A recent study makes the police recruiting crisis sound even bleaker. A sample headline reads “Recent college grads are ’emotionally’ unprepared for 9 to 5 jobs, study shows”. The research cited was conducted by a team who conducted an online survey of over 1000 adults between the ages of 22 and 28 who had earned a four-year college degree. Among the culprits are social media, gaming, political and cultural divisiveness, pandemic disruptions, and other factors associated with a rise in suicidality, depression, anxiety, and substance abuse.
Other studies indicated that participation in the workforce by men ages 24-54 is matched only with the Great Depression Era, with the biggest drop in the 25-34 age group of men. The obvious and distressing difference is that in 1940 workers were begging for jobs, whereas today jobs are begging for workers. While theoretically, women would make up half of the population of police officers to represent their presence in the population, young men still make up the majority of police recruits in most cadet classes. Their absence from the pool of candidates contributes greatly to the recruiting crisis.
The Army is also suffering from a dearth of qualified volunteers for enlistment. The last fiscal year saw recruiters missing their goal by 25% reducing the branch’s strength by 10,000 soldiers, with projections that will see that shortage double. Youth obesity rates have increased, test scores have declined, and interest in military service has decreased significantly.
When today’s police officers are asked if they would choose police work again or recommend it to others, their answers of “No!” are more frequent and emphatic today than ever before. The number of men and women who are physically and mentally fit, have no significant substance use issues, and have no significant criminality in their background is small enough. Finding those with a spirit for adventure, service, and sacrifice in the face of today’s hypercriticism of police and a general disdain for authority and traditional institutions is a challenge that seems insurmountable.
A host of strategies are being used across the country to address police recruiting. For example, a recent class of 39 Philadelphia police recruits includes several middle-aged graduates, ages 47, 55, and 44. These newly minted police officers, most of who are older than their academy instructors, bring a level of enthusiasm and maturity that can serve an agency well for many years.
In New Orleans, a strategy to replace some police officer roles with civilians to increase the number of officers on the streets netted only three hires out of fifty available positions. Meanwhile, the numbers in uniformed police ranks keep slipping as New Orleans’ murder rate is increasing.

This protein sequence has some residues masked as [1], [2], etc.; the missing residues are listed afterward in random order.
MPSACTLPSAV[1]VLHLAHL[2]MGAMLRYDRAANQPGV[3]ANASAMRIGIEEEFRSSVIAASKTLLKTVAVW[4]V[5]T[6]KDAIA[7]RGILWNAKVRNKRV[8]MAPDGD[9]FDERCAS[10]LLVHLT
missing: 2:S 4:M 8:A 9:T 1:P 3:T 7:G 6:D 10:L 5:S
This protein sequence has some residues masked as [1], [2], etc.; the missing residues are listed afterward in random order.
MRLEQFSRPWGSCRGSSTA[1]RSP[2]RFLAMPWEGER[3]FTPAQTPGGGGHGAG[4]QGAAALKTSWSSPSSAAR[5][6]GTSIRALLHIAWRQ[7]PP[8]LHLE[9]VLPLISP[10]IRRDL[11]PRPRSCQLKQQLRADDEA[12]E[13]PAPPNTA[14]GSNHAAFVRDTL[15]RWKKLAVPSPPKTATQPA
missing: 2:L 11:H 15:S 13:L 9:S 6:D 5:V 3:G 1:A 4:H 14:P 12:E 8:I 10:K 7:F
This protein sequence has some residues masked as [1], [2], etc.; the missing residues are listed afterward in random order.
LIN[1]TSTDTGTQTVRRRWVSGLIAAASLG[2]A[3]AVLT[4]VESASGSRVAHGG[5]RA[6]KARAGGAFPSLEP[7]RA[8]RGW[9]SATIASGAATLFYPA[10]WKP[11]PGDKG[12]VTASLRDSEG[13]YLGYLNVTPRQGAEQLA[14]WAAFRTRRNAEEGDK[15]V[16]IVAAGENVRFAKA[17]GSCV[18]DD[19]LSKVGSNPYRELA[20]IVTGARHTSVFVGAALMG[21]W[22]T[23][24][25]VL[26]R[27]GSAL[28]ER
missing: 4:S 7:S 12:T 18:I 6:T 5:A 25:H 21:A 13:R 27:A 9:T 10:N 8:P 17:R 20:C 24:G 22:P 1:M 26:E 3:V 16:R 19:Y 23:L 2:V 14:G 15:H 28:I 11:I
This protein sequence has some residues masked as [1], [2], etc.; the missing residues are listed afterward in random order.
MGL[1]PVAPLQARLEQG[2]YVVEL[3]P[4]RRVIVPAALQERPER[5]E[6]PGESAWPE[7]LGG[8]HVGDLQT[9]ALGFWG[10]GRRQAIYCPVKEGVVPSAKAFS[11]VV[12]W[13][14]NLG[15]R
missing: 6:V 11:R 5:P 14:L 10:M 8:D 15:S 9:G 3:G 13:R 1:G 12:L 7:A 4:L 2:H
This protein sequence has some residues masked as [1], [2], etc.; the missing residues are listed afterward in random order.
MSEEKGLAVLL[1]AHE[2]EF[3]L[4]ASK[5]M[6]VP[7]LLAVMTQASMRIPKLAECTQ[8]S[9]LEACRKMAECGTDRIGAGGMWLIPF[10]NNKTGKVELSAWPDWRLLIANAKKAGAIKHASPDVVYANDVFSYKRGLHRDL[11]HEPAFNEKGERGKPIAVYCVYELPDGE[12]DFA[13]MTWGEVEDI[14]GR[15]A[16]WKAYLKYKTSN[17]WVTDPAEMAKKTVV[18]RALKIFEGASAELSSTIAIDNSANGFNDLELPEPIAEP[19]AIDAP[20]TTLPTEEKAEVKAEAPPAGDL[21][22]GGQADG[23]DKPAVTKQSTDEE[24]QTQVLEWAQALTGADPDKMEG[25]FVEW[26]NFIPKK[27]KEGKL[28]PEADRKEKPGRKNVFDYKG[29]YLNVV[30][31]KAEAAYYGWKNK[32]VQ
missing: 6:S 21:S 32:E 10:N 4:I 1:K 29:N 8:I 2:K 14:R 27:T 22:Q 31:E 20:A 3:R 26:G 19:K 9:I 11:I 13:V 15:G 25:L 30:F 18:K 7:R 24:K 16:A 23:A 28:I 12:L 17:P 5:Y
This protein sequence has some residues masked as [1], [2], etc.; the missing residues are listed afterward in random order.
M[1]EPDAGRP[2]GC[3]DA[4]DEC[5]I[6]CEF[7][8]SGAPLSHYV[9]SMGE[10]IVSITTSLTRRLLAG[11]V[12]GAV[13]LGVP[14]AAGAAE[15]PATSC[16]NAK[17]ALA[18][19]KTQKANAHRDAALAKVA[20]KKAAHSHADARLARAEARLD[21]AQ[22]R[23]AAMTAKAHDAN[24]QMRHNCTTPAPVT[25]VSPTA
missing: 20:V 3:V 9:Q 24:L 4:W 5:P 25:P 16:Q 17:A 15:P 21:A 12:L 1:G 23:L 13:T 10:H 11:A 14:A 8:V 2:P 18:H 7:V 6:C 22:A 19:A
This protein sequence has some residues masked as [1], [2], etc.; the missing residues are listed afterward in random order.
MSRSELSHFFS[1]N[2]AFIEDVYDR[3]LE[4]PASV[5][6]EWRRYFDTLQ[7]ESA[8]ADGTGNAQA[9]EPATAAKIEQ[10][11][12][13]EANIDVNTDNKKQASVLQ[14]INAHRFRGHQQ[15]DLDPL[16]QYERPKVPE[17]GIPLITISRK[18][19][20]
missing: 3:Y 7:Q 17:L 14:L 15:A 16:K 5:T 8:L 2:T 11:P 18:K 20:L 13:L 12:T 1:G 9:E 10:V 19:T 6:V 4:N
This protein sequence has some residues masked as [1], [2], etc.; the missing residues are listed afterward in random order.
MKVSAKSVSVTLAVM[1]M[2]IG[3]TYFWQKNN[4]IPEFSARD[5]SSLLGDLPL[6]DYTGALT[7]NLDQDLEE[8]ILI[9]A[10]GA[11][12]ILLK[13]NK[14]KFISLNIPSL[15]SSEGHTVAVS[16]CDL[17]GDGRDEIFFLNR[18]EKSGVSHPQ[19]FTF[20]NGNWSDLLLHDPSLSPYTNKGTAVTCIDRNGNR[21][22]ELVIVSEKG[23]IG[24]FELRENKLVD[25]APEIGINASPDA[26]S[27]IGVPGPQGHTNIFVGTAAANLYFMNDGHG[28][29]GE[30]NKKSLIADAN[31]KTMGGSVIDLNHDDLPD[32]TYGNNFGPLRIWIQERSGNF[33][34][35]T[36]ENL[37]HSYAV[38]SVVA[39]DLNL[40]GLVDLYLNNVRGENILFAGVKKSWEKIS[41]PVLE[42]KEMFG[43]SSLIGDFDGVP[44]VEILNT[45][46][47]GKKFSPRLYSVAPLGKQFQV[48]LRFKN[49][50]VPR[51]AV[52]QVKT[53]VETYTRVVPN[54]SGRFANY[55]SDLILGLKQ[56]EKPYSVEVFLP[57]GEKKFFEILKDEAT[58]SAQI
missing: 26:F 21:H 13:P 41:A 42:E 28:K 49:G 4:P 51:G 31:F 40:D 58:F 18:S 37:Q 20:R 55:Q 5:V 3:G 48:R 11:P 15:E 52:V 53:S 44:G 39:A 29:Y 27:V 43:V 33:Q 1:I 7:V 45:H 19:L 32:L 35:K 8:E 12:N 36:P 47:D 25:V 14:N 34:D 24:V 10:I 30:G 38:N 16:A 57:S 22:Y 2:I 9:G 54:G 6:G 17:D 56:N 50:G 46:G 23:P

In Seattle, a city in a state that has been notorious for kicking away support for law enforcement, 180 officers left the police department in 2020, and 66 more officers have left so far this year. “I have about 1,080 deployable officers. This is the lowest I’ve seen in our department,” said Police Chief Adrian Diaz. Meanwhile, in a poll that should make politicians shake, the great majority of Seattle voters want more cops and more money for public safety. State legislator Joe Schmick admits “We’re handcuffing (police) and our communities just aren’t as safe as they once were.” Whether recruiters can overcome the recent years’ anti-police sentiments remains to be seen.
LAPD Chief Michel Moore traveled to Glendale, Arizona to visit baseball’s spring training facility. His purpose was not to catch some rising stars before they become famous but to catch the attention of some of those hopefuls who might turn to law enforcement with the famous law enforcement agency. With a personnel shortage of 300 officers, the Chief had hopes that some of the audience might join others from ex-athletes from the NFL and NBA. “Going into that sport, they have attributes like teamwork, athleticism, and emotional intelligence that if they hadn’t thought of coming in and transitioning those into law enforcement, they should,” Moore said.
With bigger cities competing for officers, smaller agencies are losing officers to the allure of higher pay and better benefits. In Michigan City, Indiana, for example, Chief Steve Forker says his agency has become a training ground where officers can gain experience to be hired at an immediate pay increase. “Currently at three years on LaPorte (Indiana 12 miles away) Police Department, they’re at $68,000. Three years at the Michigan City Police Department, currently $54,631. That’s a $14,000 difference.”
Incentives such as better assurance of disability benefits, housing allowances, child care, and hiring bonuses can help. But what the law enforcement profession needs the most is a restoration of public confidence and support to stir the hearts and minds of those who can step up to serve in a noble cause.